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Letters from an Ancient Mind

My dear young friend,

Since you ask an old man’s opinion of the matter, I shall give it. You are wrong.

The demand of the Church is that a man have relations with none but his wedded wife. I will not pretend to you that all men are so pious in my day, but at least the sinner pays tribute to the virtuous by means of hypocrisy. You ask why.

You may recall my words about the matter of an oath. Consider, if you will, that nuptials are largely centered upon the exchange of vows – which are naught but an oath by another name. Bride and groom speak to each other such oaths, binding each to the other in this life. Did they not take particular trouble to do this in front of kin and many friends? And in a holy place, with a priest of God to sanctify the occasion? Should a man then treat the Almighty so lightly as to break such a vow? Will he not visit him with swift punishment indeed? The matter, sir, is not one of passion but of honesty. If you will not keep your marriage oath, with what oath will you be trusted?

I grant you that – of all oaths – this is the species most frequently defiled. There are no excuses for that. But the guilty in my time know that they are just that: guilty. Your view, it appears, is that no sin has been committed – as long as there is passion. If the breaking of a solemn oath is not a sin, then what is?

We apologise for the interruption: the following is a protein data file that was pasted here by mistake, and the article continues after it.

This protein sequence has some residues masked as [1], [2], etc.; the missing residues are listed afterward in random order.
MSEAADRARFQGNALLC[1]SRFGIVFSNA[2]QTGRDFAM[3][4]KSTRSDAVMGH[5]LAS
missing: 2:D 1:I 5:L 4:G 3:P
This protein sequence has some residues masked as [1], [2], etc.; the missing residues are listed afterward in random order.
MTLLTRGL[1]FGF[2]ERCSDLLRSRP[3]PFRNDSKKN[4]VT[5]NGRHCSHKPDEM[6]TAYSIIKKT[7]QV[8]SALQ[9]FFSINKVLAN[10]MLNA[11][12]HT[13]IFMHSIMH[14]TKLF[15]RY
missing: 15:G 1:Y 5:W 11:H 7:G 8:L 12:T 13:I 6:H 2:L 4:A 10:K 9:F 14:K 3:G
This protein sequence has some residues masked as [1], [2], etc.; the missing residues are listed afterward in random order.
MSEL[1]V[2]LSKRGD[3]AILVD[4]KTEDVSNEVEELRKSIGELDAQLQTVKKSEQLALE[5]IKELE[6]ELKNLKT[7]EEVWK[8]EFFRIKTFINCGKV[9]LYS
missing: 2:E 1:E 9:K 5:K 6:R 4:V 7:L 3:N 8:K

Consider this matter of passion as excuse in another light. Peradventure I am a brigand – but a brigand of passion. With all my heart I desire your purse. Being so passionate, then, you would argue no doubt that my lightening of your fortune was no sin, but virtue. Indeed, I would consider it so; for is not virtue profitable? It is absurd.

Your argument does come with a proviso: “as long as no one gets hurt.” This is beneath contempt. Look about you. In your time there surely are many women whose husbands have abandoned them for a younger wench. It is the nature of men to desire beauty; it is the nature of women to seek men of accomplishment. Thus a beautiful woman may snare an older man – but in her turn will give way to a younger. Have you not seen it often?

You argue the matter as being one of happiness. Indeed, you think you are given happiness as a right. I cannot see how. If your fortune is good, it is just that: good fortune. If a man seeks happiness in his marriage, he will need to put forth effort. One does not drink the wine if one does not tend the vine.

As ever,

Puzzled at your ways,

Isaac the Alchemist

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